Edited by SobaAddict70 (log)
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A "thank you" for sharing this experience is much too weak. This has been some of the most enjoyable reading I have done in years.

Ditto. Totally engaging from beginning to end, and the photos are stunning. Sincerest thanks for sharing it with us :smile:

Sometimes When You Are Right, You Can Still Be Wrong. ~De La Vega

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Ellen will have to deliver the verdict -- I'm only guessing -- but yes, they look to me like chicks that haven't quite yet hatched.

Steven A. Shaw aka "Fat Guy"
Co-founder, Society for Culinary Arts & Letters, sshaw@egstaff.org
Proud signatory to the eG Ethics code
Director, New Media Studies, International Culinary Center (take my food-blogging course)

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I'd argue with you, but I can't bring myself to look at the photo again. We'll have to await an authoritative answer, assuming Ellen was able to ascertain the truth on-site.

Steven A. Shaw aka "Fat Guy"
Co-founder, Society for Culinary Arts & Letters, sshaw@egstaff.org
Proud signatory to the eG Ethics code
Director, New Media Studies, International Culinary Center (take my food-blogging course)

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I'd argue with you, but I can't bring myself to look at the photo again. We'll have to await an authoritative answer, assuming Ellen was able to ascertain the truth on-site.

They look like baby chickies to me. :blink:

NOW do you understand why I won't let Sam feed them to the ferrets?????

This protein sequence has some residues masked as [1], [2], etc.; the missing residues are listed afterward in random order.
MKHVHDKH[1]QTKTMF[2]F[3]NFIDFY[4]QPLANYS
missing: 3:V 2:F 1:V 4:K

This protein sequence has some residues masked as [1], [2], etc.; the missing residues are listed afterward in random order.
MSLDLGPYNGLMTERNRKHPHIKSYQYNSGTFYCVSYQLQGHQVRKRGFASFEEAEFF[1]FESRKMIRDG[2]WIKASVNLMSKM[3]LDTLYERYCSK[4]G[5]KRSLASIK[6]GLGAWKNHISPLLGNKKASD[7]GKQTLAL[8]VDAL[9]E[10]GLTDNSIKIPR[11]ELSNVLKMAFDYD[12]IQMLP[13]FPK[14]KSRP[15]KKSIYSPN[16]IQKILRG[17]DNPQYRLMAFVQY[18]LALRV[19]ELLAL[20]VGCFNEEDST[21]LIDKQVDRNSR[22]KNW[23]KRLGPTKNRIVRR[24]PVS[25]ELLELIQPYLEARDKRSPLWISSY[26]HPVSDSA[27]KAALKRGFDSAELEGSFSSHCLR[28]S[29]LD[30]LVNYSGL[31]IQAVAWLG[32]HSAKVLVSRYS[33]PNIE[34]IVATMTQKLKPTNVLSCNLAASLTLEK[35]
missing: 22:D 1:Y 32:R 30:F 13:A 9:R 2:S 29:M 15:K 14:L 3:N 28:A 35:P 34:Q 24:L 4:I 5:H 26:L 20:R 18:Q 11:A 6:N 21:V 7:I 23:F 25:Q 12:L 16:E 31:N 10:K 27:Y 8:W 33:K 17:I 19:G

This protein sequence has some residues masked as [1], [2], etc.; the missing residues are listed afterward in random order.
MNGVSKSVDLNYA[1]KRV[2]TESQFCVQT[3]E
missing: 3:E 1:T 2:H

K

Basil endive parmesan shrimp live

Lobster hamster worchester muenster

Caviar radicchio snow pea scampi

Roquefort meat squirt blue beef red alert

Pork hocs side flank cantaloupe sheep shanks

Provolone flatbread goat's head soup

Gruyere cheese angelhair please

And a vichyssoise and a cabbage and a crawfish claws.

--"Johnny Saucep'n," by Moxy Früvous

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um, I'm full of silly questions now:

1. How do they get TONS of these out? I mean, do they just hack open chickens destined for other destinations? There must be a guy in the Chinese equivalent of a Perdue factory saying, "ok, here's the pile for fetal chicks, one for me and one for you, two for me and one for you...." :blink::shock:

2. What do they serve these with? Ortolans la chinoise?

Do tell. :shock:

Soba

Edited by SobaAddict70 (log)
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um, I'm full of silly questions now:

1.  How do they get TONS of these out?  I mean, do they just hack open chickens destined for other destinations?  There must be a guy in the Chinese equivalent of a Perdue factory saying, "ok, here's the pile for fetal chicks, one for me and one for you, two for me and one for you...."  :blink:  :shock:

2.  What do they serve these with?  Ortolans la chinoise?

Do tell.  :shock:

Soba